Sam M. Tessel's research while affiliated with University of North Carolina at Chapel Hill and other places

Publication (1)

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This chapter examines species richness patterns in the herbaceous layer vegetation of forests and woodlands of southeastern North America. It demonstrates the changing importance of various drivers of species richness across environmental and geographic gradients and across vegetation types, and shows how the relative importance of those drivers va...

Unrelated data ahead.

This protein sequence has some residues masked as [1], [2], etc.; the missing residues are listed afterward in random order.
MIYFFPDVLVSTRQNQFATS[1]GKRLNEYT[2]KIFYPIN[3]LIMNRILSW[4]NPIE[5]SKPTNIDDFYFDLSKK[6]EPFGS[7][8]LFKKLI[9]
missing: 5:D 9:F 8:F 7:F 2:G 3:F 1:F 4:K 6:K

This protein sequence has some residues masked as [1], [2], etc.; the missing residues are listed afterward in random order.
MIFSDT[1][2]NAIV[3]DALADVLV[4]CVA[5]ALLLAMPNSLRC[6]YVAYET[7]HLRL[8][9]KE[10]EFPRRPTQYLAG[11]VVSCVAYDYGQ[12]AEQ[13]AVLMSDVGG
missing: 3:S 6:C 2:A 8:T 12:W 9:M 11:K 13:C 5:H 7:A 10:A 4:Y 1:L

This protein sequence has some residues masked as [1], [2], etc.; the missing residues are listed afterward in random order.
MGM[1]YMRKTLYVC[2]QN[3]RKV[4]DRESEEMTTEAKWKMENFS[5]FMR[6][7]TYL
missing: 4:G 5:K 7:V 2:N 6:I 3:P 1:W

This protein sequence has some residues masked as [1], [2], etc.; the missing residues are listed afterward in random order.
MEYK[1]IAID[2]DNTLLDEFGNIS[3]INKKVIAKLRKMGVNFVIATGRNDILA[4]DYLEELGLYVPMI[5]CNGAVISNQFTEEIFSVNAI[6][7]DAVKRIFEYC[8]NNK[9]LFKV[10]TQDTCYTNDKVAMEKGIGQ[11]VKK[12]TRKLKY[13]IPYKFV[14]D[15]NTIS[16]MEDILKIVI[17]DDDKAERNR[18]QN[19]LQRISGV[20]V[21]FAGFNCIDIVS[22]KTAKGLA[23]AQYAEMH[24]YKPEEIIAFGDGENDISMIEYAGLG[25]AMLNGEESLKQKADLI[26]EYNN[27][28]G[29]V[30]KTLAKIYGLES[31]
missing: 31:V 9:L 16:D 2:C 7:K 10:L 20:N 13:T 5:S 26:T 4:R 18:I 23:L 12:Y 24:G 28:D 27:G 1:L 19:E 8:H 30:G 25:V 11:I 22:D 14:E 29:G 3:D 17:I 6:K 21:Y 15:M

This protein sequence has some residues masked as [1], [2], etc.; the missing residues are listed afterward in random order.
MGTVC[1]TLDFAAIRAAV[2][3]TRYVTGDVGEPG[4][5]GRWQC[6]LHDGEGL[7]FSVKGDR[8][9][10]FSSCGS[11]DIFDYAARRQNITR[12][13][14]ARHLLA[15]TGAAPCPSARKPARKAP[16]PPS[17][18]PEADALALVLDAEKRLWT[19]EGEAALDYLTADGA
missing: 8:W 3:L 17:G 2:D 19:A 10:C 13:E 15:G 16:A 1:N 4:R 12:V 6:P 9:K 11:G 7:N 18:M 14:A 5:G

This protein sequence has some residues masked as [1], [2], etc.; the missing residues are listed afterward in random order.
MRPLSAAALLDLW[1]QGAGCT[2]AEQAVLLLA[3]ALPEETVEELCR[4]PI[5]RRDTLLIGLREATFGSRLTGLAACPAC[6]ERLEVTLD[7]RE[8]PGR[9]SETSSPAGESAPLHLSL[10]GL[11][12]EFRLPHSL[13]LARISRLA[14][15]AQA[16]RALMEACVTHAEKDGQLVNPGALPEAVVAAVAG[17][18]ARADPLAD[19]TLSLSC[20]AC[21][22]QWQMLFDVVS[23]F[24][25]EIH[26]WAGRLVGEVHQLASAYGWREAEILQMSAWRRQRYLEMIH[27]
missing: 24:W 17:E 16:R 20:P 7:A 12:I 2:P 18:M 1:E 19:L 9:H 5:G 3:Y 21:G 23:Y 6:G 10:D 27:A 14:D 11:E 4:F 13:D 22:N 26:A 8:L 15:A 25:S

... Therefore, it is not surprising that richness would increase over the year following the fire event, especially as pulses of seeds from the species pool could be increasing dispersal following fire disturbances (Harms et al., 2017;L. K. Kirkman et al., 2016;Peet et al., 2014). Alternatively, in sites with longer time since fire, such as 4 or 10 years, we would expect richness to decrease as woody shrubs begin to dominate, and this trend has been documented in other studies (Beckage et al., 2009;Palmquist et al., 2014;Peet et al., 2018). ...